Had a lot of trouble logging back in. In regards to the rainbow sharks they did great in my 75 gallon before I downgraded to the 48 gallon. They have barely left the corner of this tank. I think this is because I agreed to take these small cichlids when I bought the tank, mainly because the guy had nowhere else to put them. I was hoping my eel would have eaten them by now. I fished them out today and donated them to the store. Already, my rainbow sharks are moving around the tank and I see one has a large piece of his dorsal fin missing. The cichlids also picked one of my corys to death as well.

The snails I always thought would lead to a massive infestation, I guess there isn't too much for me to worry about. I noticed that at the store the only tanks without snails were the clown loaches and the angelicus botia which I considered getting however, my eel would probably eat them. I am thinking of getting him his own tank as he lunged at a rasbora het today and I would really like to avoid him eating any fish that I like lol.

You don't mention which cichlid(s), some will tear into other fish they don't particularly "like".

Two rainbows in less than a 4-foot tank is not advised; now that they are somewhat more relaxed (from what you've said), they may begin to act more naturally toward each other and that could be a problem. Have a look at the profile of the Rainbow Shark and you'll see what I'm getting at.

I would definitely recommend moving the tiretrack eel. Having a predatory fish in the tank is going to stress out the other fish, even if the eel does not physically "attack" them. He is sending out signals via behaviours, pheromones, etc., and other fish can pick up on these. In nature, the other fish would flee and avoid the predator if possible; in the aquarium they are confined and can't, so it is highly stressful. This weakens the immune system (just as in humans) and they become mores susceptible to health problems, parasites, etc. You really cannot have aggressive fish in with peaceful fish like rasbora, most characins, gourami, angels, and so forth.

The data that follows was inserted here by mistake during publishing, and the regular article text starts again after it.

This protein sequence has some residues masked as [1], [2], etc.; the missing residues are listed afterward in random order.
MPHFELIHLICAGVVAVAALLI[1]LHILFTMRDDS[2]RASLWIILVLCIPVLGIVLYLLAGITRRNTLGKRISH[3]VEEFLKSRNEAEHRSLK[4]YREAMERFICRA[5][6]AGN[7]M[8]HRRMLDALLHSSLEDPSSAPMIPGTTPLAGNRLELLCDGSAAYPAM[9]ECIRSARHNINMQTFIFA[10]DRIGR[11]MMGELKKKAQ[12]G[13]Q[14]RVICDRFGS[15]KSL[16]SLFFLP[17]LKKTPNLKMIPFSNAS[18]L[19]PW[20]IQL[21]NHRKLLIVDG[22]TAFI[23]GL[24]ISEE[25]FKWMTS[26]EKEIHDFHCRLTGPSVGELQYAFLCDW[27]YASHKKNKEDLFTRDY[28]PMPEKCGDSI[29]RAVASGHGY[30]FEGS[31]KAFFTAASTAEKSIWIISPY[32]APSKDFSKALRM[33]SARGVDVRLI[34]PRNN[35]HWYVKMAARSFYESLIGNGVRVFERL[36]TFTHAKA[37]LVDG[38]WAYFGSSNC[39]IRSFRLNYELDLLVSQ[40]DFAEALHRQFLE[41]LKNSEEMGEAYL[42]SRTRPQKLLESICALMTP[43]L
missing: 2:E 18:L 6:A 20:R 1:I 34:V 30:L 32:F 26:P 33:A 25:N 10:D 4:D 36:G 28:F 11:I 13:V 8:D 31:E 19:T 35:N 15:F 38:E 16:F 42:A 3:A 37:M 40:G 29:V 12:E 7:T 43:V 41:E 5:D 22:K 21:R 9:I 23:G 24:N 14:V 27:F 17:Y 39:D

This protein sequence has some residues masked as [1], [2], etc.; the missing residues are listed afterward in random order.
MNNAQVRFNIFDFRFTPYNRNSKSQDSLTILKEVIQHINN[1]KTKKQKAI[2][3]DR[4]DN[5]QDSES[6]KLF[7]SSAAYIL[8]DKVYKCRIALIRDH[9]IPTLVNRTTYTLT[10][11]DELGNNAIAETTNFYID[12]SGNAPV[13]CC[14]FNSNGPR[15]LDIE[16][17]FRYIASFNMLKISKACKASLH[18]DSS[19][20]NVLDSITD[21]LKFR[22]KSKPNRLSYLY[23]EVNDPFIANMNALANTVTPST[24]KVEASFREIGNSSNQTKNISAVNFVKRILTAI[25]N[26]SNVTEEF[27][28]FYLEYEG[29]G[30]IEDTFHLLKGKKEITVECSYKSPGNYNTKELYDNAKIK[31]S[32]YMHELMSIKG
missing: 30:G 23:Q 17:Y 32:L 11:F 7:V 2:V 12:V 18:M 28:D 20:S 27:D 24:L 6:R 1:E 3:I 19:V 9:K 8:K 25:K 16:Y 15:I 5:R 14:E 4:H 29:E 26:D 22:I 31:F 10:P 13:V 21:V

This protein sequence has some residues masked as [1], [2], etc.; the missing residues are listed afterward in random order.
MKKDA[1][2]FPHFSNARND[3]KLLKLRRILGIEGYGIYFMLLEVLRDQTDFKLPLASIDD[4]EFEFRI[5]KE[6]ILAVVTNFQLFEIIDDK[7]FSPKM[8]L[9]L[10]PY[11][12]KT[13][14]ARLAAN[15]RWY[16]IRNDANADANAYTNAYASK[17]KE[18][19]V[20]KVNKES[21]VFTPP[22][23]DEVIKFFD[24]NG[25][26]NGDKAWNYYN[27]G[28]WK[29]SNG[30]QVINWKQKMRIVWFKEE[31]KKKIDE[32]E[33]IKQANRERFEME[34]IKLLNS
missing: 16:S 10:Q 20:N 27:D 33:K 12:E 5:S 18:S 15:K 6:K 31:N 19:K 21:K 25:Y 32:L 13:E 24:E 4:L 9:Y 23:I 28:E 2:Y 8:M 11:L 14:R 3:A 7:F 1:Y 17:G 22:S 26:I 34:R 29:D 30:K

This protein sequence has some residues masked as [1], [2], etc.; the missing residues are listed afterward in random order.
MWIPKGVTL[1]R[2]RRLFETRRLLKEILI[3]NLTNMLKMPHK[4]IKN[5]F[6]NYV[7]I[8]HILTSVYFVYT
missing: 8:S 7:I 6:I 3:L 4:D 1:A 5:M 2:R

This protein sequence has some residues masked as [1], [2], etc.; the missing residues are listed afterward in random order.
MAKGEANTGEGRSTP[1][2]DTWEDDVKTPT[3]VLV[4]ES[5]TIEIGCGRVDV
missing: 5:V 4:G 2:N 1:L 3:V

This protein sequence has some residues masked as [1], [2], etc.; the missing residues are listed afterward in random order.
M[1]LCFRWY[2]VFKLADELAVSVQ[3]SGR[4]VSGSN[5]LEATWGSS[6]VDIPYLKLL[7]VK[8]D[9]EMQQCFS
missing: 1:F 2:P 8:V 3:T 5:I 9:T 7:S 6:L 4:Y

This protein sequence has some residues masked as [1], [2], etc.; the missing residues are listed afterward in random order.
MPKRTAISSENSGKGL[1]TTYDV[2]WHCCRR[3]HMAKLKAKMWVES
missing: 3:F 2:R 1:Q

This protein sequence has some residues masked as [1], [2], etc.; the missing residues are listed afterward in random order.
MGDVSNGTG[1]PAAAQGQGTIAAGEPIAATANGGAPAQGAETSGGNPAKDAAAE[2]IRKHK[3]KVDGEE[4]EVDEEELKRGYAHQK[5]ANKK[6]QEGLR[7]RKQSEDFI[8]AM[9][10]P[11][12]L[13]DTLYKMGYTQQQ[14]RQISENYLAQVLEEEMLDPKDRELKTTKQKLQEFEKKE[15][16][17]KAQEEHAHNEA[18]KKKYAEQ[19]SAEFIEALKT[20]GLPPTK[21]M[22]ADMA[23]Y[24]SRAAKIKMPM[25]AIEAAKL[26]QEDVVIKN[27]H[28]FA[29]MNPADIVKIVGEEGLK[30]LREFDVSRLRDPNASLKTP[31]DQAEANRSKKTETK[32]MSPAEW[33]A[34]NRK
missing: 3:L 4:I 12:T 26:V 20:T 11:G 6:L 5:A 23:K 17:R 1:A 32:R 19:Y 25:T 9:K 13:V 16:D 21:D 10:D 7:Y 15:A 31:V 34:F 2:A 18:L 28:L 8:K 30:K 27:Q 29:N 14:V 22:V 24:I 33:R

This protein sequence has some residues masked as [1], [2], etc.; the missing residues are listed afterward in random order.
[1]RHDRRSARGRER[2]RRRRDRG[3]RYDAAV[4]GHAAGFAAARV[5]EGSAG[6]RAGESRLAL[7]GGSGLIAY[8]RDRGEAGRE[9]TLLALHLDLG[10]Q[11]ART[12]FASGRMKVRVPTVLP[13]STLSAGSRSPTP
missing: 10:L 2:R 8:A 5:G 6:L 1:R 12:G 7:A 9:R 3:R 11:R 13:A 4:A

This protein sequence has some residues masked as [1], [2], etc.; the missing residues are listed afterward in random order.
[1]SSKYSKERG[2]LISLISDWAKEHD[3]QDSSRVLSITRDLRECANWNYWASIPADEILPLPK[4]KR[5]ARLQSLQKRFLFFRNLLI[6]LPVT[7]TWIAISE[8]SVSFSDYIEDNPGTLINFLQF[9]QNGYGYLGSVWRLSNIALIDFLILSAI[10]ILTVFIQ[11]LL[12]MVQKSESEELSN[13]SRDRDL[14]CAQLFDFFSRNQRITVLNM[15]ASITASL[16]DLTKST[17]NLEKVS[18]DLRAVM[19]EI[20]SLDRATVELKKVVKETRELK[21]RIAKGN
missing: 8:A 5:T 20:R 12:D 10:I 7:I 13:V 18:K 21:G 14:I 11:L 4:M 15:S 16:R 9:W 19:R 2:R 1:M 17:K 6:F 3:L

I have once or twice acquired small fish that I thought would do fine in my 115g tank, only to have them settled down in a few days and become terrors to the other characins. Just bey being there, and "chasing". The other fish remained among the plants, hidden, and refused to come out even to feed. I got rid of the offenders, and everything settled down. Compatibility is not always easy to assess, but taking to heart the info in our profiles or similar sites about the expected behaviours of fish before deciding to get them is wise.

Byron.

saulat 08-16-2010 05:07 PM

I found the cichlid on a site but I didn't remember their name. They are smaller, grayish body, and white fins that appear to have a blue line horizontal across the fins. They are gone now though. The tire track eel is also gone back to the shop.

I suppose your right about the rainbows. I had them in a 75 heavily planted tank before with SAEs and Roselines amongst others and they all seemed to get along fine. I was sort of considering getting a 55 gallon tank however I am not sure I can run both the 55 and 46 bowfront at this time. Do I want to sacrifice the length for the width? It just seems that whatever this is 16 or 18 inches by 36 would be better than the standard 55 gallons dimensions.

Going to try and make my first greater cincinnati aquarium society meeting this month, maybe I will give one or both rainbows away.

Byron 08-16-2010 05:21 PM

Quote:

Originally Posted by saulat (Post 448341)
I found the cichlid on a site but I didn't remember their name. They are smaller, grayish body, and white fins that appear to have a blue line horizontal across the fins. They are gone now though. The tire track eel is also gone back to the shop.

I suppose your right about the rainbows. I had them in a 75 heavily planted tank before with SAEs and Roselines amongst others and they all seemed to get along fine. I was sort of considering getting a 55 gallon tank however I am not sure I can run both the 55 and 46 bowfront at this time. Do I want to sacrifice the length for the width? It just seems that whatever this is 16 or 18 inches by 36 would be better than the standard 55 gallons dimensions.

Going to try and make my first greater cincinnati aquarium society meeting this month, maybe I will give one or both rainbows away.

Local clubs are good. Other members may have suggestons, fish trading, etc.